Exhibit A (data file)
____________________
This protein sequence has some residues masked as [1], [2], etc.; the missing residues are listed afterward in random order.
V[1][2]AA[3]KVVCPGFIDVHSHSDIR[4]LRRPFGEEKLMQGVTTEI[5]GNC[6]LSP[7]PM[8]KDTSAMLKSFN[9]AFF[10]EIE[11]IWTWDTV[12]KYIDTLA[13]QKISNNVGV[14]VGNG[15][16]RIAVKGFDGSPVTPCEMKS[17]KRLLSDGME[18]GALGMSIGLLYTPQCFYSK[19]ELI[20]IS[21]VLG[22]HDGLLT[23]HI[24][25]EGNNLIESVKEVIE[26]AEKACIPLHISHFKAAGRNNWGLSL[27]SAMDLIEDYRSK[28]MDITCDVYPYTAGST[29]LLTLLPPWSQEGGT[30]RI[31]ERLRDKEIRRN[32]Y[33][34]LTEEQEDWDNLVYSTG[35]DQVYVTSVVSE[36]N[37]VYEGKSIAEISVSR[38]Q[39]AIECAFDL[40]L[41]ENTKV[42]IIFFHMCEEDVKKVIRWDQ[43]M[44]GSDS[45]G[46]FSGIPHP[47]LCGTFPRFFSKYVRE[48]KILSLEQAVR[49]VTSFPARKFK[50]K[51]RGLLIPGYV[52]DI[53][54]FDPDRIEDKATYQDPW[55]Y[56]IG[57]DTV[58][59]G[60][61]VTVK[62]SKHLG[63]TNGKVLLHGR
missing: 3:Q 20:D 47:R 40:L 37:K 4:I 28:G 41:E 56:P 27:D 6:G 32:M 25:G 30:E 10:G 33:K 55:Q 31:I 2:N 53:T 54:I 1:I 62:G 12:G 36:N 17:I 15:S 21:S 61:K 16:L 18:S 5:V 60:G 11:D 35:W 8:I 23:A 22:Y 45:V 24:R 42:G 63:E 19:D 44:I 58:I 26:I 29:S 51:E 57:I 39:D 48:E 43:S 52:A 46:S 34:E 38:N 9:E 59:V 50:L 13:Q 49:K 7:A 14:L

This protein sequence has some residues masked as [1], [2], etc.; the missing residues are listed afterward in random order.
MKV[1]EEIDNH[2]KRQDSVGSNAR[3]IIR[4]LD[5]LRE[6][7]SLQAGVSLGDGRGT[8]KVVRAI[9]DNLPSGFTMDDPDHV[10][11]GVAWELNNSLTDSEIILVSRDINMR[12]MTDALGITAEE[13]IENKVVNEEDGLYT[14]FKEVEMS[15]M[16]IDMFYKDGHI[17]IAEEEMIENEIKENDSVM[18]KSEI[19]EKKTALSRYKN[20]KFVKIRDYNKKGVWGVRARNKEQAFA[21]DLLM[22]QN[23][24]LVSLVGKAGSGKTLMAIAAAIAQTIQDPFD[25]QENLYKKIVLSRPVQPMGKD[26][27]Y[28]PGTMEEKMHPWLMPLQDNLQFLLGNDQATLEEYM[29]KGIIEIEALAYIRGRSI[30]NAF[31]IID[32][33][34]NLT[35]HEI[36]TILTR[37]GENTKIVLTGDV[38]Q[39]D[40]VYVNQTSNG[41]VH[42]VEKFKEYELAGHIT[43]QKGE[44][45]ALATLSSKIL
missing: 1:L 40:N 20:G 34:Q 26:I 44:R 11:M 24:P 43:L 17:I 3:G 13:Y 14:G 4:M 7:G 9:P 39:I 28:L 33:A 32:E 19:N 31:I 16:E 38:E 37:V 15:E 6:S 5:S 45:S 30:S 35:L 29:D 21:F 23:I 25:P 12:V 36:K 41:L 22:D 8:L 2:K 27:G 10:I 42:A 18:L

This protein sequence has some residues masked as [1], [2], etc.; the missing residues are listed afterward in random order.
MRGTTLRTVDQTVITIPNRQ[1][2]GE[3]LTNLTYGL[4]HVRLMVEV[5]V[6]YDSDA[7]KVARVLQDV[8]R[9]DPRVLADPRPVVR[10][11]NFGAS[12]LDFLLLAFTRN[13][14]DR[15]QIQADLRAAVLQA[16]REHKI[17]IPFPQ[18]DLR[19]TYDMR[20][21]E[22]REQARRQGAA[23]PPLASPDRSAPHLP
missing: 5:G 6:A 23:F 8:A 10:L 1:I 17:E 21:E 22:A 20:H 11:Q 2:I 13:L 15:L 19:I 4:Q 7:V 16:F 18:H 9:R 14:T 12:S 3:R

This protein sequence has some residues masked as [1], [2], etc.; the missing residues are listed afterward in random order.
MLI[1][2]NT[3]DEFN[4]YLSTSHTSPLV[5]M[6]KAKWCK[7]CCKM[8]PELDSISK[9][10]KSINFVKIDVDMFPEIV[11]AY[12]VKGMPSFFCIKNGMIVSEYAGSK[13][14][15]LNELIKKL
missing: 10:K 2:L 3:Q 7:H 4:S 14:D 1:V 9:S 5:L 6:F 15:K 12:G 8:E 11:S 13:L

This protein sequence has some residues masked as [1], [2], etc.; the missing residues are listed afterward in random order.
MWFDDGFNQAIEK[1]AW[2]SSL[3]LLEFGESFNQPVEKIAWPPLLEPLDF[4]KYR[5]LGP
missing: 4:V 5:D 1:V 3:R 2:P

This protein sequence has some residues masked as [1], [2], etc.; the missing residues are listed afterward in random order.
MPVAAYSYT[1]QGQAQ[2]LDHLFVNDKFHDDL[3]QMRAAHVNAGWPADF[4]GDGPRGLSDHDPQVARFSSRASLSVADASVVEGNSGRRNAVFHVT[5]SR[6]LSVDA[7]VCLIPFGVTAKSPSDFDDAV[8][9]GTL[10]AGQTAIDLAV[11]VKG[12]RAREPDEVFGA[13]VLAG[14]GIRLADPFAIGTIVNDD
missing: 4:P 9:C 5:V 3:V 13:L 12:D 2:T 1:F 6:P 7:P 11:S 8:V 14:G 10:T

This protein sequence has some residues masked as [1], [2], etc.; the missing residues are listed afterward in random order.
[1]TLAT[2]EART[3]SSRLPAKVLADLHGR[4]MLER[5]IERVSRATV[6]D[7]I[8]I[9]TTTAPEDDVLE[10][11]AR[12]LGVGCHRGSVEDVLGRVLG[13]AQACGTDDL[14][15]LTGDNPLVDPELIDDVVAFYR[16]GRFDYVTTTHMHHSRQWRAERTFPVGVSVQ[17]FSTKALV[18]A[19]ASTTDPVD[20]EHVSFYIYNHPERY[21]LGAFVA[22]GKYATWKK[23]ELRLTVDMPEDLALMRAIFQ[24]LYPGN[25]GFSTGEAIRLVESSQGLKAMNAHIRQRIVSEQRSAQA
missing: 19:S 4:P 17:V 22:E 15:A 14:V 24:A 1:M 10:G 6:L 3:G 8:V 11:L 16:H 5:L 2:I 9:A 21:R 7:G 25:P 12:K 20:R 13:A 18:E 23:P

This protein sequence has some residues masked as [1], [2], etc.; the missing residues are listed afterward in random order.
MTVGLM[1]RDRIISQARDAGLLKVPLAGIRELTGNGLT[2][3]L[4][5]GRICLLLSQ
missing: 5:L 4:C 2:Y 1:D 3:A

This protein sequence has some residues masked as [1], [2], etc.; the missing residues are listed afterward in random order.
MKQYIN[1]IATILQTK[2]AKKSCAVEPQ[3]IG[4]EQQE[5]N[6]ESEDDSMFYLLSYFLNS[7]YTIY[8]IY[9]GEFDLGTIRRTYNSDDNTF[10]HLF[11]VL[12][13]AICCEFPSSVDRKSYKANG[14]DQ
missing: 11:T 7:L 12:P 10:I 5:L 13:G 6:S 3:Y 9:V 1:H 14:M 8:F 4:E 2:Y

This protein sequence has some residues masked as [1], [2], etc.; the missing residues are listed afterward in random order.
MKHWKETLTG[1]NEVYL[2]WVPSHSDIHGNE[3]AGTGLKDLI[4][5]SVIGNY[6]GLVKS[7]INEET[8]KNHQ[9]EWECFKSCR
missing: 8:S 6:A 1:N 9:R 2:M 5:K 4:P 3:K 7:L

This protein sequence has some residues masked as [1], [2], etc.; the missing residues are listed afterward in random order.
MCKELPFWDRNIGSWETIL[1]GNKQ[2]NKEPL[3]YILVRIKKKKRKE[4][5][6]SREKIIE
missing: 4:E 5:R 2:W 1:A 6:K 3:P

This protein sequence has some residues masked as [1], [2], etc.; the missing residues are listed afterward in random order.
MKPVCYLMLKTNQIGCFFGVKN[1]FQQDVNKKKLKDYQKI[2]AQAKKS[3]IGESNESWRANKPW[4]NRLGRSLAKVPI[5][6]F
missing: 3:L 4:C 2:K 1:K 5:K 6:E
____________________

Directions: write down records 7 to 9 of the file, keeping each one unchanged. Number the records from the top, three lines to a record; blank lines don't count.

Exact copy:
This protein sequence has some residues masked as [1], [2], etc.; the missing residues are listed afterward in random order.
[1]TLAT[2]EART[3]SSRLPAKVLADLHGR[4]MLER[5]IERVSRATV[6]D[7]I[8]I[9]TTTAPEDDVLE[10][11]AR[12]LGVGCHRGSVEDVLGRVLG[13]AQACGTDDL[14][15]LTGDNPLVDPELIDDVVAFYR[16]GRFDYVTTTHMHHSRQWRAERTFPVGVSVQ[17]FSTKALV[18]A[19]ASTTDPVD[20]EHVSFYIYNHPERY[21]LGAFVA[22]GKYATWKK[23]ELRLTVDMPEDLALMRAIFQ[24]LYPGN[25]GFSTGEAIRLVESSQGLKAMNAHIRQRIVSEQRSAQA
missing: 19:S 4:P 17:V 22:E 15:A 14:V 24:A 1:M 10:G 6:L 3:G 8:V 11:L 16:H 5:L 2:I 9:A 21:R 7:G 25:P 12:K 20:R 13:A 18:E 23:P

This protein sequence has some residues masked as [1], [2], etc.; the missing residues are listed afterward in random order.
MTVGLM[1]RDRIISQARDAGLLKVPLAGIRELTGNGLT[2][3]L[4][5]GRICLLLSQ
missing: 5:L 4:C 2:Y 1:D 3:A

This protein sequence has some residues masked as [1], [2], etc.; the missing residues are listed afterward in random order.
MKQYIN[1]IATILQTK[2]AKKSCAVEPQ[3]IG[4]EQQE[5]N[6]ESEDDSMFYLLSYFLNS[7]YTIY[8]IY[9]GEFDLGTIRRTYNSDDNTF[10]HLF[11]VL[12][13]AICCEFPSSVDRKSYKANG[14]DQ
missing: 11:T 7:L 12:P 10:I 5:L 13:G 6:S 3:Y 9:V 1:H 14:M 8:F 4:E 2:Y